But for now, more reminiscing!
Shaolin Sisters: Reborn
All the work on CLAMP no Kiseki has gotten to me. I wanted to spell Shaolin closer to Syaoran.
Anyway, Shaolin Sisters was a first for us in many ways. First, it was the first series we worked on that we had never heard of before. Okay, we'd sort of heard of it before, since they had posters of it at TokyoPop when we were interning there. The art looked really pretty--I think that's why we remembered it.
We got the series because we had been bugging our boss at TokyoPop for more titles, because we were catching up to Japan with everything else we were working on, except for the titles that we were finishing up. And we were worried about our future income. I think it was before Mom got engaged, so we weren't entirely desperate--just nervous. So one day our boss kindly offered us a new title. At the time, they were calling it Shaolin Sisters 2. I don't remember what the original Japanese title is--something like Fuu-un San-shimai or something. *looks it up* Yeah, that was it.
It was also the first series we started on from the middle. Well, sort of. It was a sequel, and we hadn't done the first part. Like if we'd started with Saiyuki Reload. And so our boss sent us the five books of the original series. That also means it's the first manga series we read entirely in English. We remembered that the first series was translated by an Alexander O. Smith, because we saw he also did the English adaptation, and we were like, "Hey! How come he can do his own adaptations!?" We never did learn why he didn't do the sequel of Shaolin Sisters, but we suspect it's because he went over to work for Squaresoft. He helped with the English adaptation of Melodies of Life, and now he's the main translator on all the Final Fantasy stuff. But anyway, he's also now our sempai, though I don't think that will help us with anything. Hmm...
(We're connected to him on LinkedIn now. He's not on all the Final Fantasy stuff, but he was a main translator on X and XII, we think. He also worked on Ace Attorney. We think we like his translations for the most part, but since video game translators tend to work as teams, it's hard to say for sure. But we emailed him once, and he was really really nice.)
Shaolin Sisters was also the first martial arts series we've done, and so far I think it's the only one. *thinks* Ow. *thinks* Yeah, it probably is. We get a lot of girly stuff. Teehee! The first series took place in another one of them not-Chinas, but the second series takes place in modern day Japan. And there's martial arts and an evil psycho lady looking for these bells that hold the ultimate power. And pretty boys. The art is done by Narumi Kakinouchi, who also did Vampire Princess Miyu, and drew a picture in one of the Gundam Seed Destiny books we have, which is of course what's most important to us. Rey looks really good in her art style. And the first series has a very surprising twist!
Favorite characters are of course Kio and Shark or...darn it, what was his name in Reborn? We think it's Samezu. What kind of translators are we!? It was three years ago, but is that any excuse? We don't have the English version and we lost our scripts, so we can't just check. Grief. Anyway, whatever his name is, he's very sexy. And Shiina is very cute, too. The girls are alright, too, I guess.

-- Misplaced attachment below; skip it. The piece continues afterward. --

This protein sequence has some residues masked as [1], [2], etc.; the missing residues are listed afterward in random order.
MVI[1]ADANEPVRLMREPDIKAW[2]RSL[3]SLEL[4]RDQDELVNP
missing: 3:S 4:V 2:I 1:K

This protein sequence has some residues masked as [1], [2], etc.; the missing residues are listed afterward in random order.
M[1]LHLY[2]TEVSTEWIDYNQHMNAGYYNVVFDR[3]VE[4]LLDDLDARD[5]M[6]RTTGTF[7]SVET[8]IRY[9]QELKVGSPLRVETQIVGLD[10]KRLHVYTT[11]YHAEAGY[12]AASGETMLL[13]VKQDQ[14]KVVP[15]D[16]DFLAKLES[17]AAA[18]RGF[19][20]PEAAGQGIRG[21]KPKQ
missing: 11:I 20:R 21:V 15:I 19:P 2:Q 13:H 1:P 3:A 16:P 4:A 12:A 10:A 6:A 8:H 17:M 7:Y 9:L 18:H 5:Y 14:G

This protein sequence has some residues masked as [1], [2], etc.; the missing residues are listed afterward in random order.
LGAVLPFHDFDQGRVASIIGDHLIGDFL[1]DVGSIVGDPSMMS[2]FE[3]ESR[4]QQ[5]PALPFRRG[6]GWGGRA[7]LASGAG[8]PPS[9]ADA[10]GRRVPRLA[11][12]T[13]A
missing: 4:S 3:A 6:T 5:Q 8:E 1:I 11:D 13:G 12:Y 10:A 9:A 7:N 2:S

Speaking of names, it was a little sad that the first series had already been published, because for all the Chinese style names, Mr. Smith gave the guys names like Shark or Drake, which are, obviously, totally English. If it was up to us, we would have looked up the Chinese readings of the kanji and used those for their names. Especially because the kanji in Fuuyuu didn't even mean drake (which isn't all that awe-inspiring anyway--it's just a duck), one of them meant mayfly, and we can't remember what the other one was. Maybe there's some dragon connection we're missing.
On the translation difficulty scale, I'll give it a...um... three? I remember having a difficult time translating "yabai," but for the most part it went very quickly. Lots of fight scenes, of course. It's not very well known of course, but we liked it, and we would recommend it. Apparently they made a pilot episode for an anime, but it never got off the ground. I wish we could have seen it.
And thus we reach the realm of series that we would not have remembered at all if we hadn't written something down. Not that we didn't like it--just that it didn't stand out very much, I guess. Based on what I said about it, I'd say we had a lot of other stuff going on at the time we translated it...because doing the math (this post came from 2007 and we said it was three years before that), we were translating it during a very, very hectic year. And thus we learn once again the importance of record-keeping. Yay!
So yeah, when we think really hard, we can pull up some vague memories of this series. We remember the scene where we had a hard time translating yabai. The villain was walking around modern-day whatever Japanese city they were in, dressed up in her fancy ancient Chinese attire and exuding an aura of "I'm a crazy scary lady," and some bystanders commented that she was yabai. I still don't remember enough of the context to come up with a decent translation for it, though.
Also, Nabari no Ou is technically a martial arts series, I think, so I think that brings our total up to two martial arts series. And there's a bunch of martial arts stuff in Negima, so maybe two and a half martial arts series?
Today I'm thankful for the pirate treasure we had to snack on, having a nice bag of Dove chocolates, having a Freschetta pizza to have for dinner, the calming effects of the Chihayafuru soundtrack, and getting to listen to one of our Chihayafuru soundtracks.